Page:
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Educational Studies in Mathematics

, Volume 89, Issue 1, pp 1–18 | Cite as

Constructing and resisting disability in mathematics classrooms: a case study exploring the impact of different pedagogies

  • Rachel LambertEmail author
Article

Abstract

This study demonstrates the importance of a critical lens on disability in mathematics educational research. This ethnographic and interview study investigated how ability and disability were constructed over 1 year in a middle school mathematics classroom. Children participated in two kinds of mathematical pedagogy that positioned children differently: procedural and discussion-based. These practices shifted over time, as the teacher increasingly focused on memorization of procedures to prepare for state testing. Two Latino/a children with learning disabilities, Ana and Luis, used multiple cultural practices as resources, mixing and remixing their engagement in and identifications with mathematics. Ana, though mastering the procedural performances necessary for success in the second half of the year, authored herself as separate from mathematics, creating distance between herself and those she considered “smarties.” Luis was identified as a creative mathematical problem-solver and was initially positioned as a “top” mathematics student. As the pedagogy shifted towards memorization, Luis resisted the pedagogy of procedures and continued to identify as a creative thinker in mathematics. Yet, his teachers saw him as increasingly disabled and eventually placed him in a group only for those in special education. This group, which Luis named the “unsmartest group,” was seen as least competent in mathematics by both teachers and students. The narratives of Luis and Ana highlight mathematics classrooms as relational and emotional and demonstrate different strategies of resistance to the construction of mathematical disability.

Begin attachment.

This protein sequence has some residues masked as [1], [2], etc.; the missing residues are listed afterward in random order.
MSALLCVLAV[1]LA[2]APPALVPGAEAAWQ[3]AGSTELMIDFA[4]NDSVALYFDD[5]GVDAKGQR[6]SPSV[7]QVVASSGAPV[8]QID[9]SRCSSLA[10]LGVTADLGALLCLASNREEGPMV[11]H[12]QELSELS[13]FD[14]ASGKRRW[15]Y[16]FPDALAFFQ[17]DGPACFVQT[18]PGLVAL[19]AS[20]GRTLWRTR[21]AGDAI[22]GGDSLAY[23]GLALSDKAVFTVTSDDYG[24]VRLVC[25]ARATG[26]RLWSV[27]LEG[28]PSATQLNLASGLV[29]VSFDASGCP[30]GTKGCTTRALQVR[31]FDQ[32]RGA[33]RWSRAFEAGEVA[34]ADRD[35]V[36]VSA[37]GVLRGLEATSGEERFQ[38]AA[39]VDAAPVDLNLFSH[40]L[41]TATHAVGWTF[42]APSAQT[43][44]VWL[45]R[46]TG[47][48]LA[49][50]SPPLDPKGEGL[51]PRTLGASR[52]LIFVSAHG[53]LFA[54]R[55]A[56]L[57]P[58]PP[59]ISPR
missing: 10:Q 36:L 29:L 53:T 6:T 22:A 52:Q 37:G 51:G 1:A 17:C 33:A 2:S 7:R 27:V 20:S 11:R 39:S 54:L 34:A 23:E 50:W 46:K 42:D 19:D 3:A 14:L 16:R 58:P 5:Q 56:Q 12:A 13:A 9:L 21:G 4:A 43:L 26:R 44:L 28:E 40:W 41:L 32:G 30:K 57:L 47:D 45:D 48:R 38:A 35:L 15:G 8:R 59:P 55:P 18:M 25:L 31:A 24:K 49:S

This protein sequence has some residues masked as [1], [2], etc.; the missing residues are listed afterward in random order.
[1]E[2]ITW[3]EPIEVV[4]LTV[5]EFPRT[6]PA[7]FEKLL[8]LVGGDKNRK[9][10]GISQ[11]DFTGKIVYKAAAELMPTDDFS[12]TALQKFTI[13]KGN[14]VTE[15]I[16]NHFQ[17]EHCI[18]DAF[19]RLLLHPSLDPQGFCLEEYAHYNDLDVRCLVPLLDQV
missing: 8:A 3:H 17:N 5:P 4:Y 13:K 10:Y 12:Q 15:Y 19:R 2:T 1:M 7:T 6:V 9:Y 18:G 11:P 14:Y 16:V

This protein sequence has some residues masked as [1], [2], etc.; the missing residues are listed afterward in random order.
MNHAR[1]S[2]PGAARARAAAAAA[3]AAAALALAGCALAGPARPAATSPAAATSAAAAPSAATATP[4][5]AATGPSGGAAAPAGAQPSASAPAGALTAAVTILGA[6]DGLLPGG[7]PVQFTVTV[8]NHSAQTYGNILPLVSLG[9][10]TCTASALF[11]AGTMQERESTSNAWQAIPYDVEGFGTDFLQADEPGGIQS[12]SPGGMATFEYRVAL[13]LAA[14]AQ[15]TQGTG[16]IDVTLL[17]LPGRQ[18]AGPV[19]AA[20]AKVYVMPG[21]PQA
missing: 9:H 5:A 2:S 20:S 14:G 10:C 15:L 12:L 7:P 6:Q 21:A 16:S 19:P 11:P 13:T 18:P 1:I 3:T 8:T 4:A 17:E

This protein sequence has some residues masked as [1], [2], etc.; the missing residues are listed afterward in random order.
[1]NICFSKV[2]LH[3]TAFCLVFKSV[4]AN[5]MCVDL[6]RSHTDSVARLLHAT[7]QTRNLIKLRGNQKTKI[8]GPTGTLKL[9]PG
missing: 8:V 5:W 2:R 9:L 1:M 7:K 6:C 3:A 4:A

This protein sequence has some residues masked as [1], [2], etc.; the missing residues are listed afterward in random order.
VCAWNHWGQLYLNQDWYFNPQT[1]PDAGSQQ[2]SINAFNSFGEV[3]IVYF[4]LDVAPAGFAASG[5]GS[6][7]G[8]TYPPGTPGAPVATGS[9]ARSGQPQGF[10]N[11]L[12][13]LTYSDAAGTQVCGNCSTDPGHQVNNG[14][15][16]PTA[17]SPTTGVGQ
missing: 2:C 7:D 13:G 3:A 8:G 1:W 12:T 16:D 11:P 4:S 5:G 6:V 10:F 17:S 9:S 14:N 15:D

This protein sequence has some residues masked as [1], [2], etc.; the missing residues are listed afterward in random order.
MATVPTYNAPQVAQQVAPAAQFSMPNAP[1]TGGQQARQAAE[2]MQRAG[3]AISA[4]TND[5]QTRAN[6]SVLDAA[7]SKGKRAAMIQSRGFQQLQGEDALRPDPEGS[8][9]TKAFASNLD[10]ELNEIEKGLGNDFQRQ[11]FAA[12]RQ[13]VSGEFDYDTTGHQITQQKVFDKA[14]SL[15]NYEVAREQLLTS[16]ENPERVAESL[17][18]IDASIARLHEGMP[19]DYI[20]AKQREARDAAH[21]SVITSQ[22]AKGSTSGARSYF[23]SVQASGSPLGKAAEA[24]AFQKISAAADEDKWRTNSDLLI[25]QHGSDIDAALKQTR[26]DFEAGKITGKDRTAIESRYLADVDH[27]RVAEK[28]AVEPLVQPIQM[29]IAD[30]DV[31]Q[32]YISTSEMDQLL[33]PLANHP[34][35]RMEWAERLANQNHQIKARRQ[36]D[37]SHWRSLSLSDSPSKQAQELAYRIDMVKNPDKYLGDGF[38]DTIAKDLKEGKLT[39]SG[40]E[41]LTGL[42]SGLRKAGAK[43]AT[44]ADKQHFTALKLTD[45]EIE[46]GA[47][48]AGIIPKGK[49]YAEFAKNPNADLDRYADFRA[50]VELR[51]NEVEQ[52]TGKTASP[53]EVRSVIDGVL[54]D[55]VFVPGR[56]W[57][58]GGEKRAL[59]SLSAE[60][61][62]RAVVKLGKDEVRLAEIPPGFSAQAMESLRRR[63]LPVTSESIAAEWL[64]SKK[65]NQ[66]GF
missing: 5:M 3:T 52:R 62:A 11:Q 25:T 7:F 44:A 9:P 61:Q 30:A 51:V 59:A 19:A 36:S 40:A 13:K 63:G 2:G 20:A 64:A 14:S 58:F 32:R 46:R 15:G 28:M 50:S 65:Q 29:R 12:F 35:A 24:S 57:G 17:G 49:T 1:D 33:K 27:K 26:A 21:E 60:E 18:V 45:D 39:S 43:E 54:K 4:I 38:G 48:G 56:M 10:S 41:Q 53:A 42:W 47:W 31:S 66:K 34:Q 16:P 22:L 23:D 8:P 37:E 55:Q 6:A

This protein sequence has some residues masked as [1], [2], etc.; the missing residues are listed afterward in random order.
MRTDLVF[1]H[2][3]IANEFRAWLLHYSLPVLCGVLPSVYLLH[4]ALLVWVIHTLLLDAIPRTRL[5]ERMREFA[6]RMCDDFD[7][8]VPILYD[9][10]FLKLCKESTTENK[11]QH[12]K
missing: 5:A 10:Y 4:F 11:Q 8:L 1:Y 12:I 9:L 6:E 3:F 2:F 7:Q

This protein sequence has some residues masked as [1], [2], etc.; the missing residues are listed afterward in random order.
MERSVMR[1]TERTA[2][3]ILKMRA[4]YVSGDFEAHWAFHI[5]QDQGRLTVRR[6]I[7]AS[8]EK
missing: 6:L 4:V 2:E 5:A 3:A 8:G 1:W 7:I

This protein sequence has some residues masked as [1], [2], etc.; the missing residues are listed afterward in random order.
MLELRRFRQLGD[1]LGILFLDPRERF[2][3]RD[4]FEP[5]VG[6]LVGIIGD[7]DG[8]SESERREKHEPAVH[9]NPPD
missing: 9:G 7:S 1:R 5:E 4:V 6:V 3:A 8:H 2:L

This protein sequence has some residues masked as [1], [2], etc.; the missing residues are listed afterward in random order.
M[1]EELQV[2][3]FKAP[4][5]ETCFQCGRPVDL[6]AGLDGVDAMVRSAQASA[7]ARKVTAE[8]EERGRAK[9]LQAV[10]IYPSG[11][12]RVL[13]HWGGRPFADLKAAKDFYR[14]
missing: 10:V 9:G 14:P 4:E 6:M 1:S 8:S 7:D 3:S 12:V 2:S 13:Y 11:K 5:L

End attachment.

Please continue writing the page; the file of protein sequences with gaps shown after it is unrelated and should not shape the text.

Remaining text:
Keywords

Disability studies Special education Identity Equity Urban schools Learning disability 

Notes

Acknowledgments

The research reported was supported in part by the National Science Foundation (NSF) under grant no. REC-0447542. Any opinions, findings, and conclusions or recommendations expressed in this material are those of the authors and do not necessarily reflect the views of the NSF.

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Copyright information

© Springer Science+Business Media Dordrecht 2015

Authors and Affiliations

  1. 1.College of Educational StudiesChapman UniversityOrangeUSA

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